5. Two structural changes took place in the drinks industry during the 1990s that the drinks industry should take full responsibility for. One was the market segmentation of the pub trade and the other the introduction of alcopops. These are interlinked. Prior to this decade, drink had an unpleasant taste to most young palates and indeed was an acquired taste. Pubs tended to contain a mix of ages, it was the nightclubs that were the preserve of younger people. Young people were initiated into the use of alcohol in pubs with more experienced users and had to conform to the peer pressure around conduct and alcohol use of the established users. Use of alcohol tended to commence with high volume relatively low alcoholic content drinks such as beers and ciders, spirits being an older taste that was graduated to. Spirits were also expensive compared to beer and cider.

The pub market was segmented demographically with pubs targeted at young people only or being for food mostly or families. Alcopops were introduced. So we moved to a situation where drinks designed for a young palate are being promoted in establishments targeted at young people. Without the barriers of an unpleasant initial taste, social mores of more experienced users and with the encouragement of low price (the duty on the spirit base of an alcopop being pegged or increasing at a much lower rate than beer), it is unsurprising that as intended by the drinks industry, consumption of alcohol increased.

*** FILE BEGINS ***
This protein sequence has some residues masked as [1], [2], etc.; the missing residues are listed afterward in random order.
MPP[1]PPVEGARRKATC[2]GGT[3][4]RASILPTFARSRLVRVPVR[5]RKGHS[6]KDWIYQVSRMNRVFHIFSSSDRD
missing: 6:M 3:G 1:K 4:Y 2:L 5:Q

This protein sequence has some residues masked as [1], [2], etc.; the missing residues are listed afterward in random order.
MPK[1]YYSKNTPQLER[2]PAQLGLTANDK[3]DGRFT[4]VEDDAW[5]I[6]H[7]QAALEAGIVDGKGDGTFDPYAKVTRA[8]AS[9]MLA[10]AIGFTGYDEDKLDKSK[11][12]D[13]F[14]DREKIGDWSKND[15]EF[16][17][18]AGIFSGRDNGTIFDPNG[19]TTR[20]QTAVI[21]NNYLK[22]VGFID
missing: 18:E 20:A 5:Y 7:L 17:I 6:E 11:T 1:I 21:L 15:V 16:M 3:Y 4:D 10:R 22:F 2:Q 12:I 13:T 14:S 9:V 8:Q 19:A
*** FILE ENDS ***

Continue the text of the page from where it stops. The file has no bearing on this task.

During the 1990s there were changes in the pattern of student drinking. There was a move from having a pint, having another pint and maybe a gradual escalation that from time to time resulted in extreme drunkenness to going out less frequently but with the advance intention of getting drunk and as fast and cheaply as possible.

6. Sadly central government presents an example of the weakness of a partnership approach, which enables all the partners to deny their responsibilities except for those who have to clear up the mess. Such performance by a local authority would be labelled as failing. The resultant costs falling on the NHS (and the criminal justice system) are rising so rapidly as to threaten its viability as a comprehensive service. The only cost effective approach to health problems is to devote resources to prevention.